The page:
Beginnings - Bosale
I practiced as a bosale Manbo from 1998-2004. In that 7th year I travelled to Haiti to kanzo. I was very blessed during this time as a bosale Manbo through wonderful conversations and words of encouragement from Msr. Max Beauvior. Honour and respect to him.
I looked upon it as a long distance apprenticeship with divine timing.
With the exception of one of my spritual children who lives in Australia who has undergone Kanzo to asogwe, all my spiritual children in New Zealand at this time are bosale.
Hounfor du Marche Days of the Dead Auckland
When in Haiti I came to understand that the Lwa can be served every bit as well when bosale, but just in a slightly different fashion.
It is with respect to the Lwa and those who have undergone kanzo and recieved the asson that this is done. The Lwa can be offended if a bosale Manbo or Hougan claims the asson as their own, when it truly is not.
The Haitains even have a song about it.
“Ou poco hounsi! oh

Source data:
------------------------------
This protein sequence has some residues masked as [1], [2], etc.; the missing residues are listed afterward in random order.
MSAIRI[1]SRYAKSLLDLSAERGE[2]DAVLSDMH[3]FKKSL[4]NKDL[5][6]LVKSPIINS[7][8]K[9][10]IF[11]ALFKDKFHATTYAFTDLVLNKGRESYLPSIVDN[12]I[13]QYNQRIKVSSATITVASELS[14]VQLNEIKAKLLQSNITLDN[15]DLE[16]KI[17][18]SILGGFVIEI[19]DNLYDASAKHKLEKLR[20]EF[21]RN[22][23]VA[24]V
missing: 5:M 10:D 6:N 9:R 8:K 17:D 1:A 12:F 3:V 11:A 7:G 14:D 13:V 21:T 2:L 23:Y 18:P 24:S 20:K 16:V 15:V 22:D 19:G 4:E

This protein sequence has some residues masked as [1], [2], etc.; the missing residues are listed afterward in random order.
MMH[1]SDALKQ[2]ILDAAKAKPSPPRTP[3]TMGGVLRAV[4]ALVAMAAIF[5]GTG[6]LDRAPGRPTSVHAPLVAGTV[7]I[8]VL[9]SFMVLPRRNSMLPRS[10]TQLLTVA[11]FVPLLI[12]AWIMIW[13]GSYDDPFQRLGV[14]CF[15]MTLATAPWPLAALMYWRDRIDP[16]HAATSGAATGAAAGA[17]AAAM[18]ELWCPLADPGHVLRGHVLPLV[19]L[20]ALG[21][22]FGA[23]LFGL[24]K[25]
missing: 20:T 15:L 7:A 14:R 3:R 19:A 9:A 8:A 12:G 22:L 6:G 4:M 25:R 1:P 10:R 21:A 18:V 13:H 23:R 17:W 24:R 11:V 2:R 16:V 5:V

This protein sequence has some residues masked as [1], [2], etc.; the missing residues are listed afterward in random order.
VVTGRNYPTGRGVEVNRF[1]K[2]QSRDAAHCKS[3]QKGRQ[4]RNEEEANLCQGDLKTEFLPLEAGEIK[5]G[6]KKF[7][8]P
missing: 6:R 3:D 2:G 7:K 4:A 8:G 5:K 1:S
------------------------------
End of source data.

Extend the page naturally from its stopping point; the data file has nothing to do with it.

Ou dit’m ou c’est hougan
Ou poco hounsi!
Ou dit’m ou c’est hougan c’est ca!”
“You are not yet a hounsi! oh. You tell me you are a hougan. You are not yet a hounsi, You tell me you are a hougan…It is so!”
The problem of the asson is easily overcome, any rattle will suffice, the best a round type rattle on a stick, like a kwa-kwa or gourd rattle and a small bell which is separate from the rattle.
Manbo and Hougan who are bosale use these with great strength and success in Haiti, and Manbo and Hougan elsewhere in the world would find this appropriate when calling the Lwa. It is also respectful to do so.
Most of those who practice Vodou are bosale, the majority of those who serve Lwa in Haiti certainly are.
Kanzo is a costly decision in anybody’s language- especially an Haitian.
In the end, it is our service to the Lwa that truly matters, not what we are or where we are, but what we are doing, this is what counts.
Bosale Hougan Working in Haiti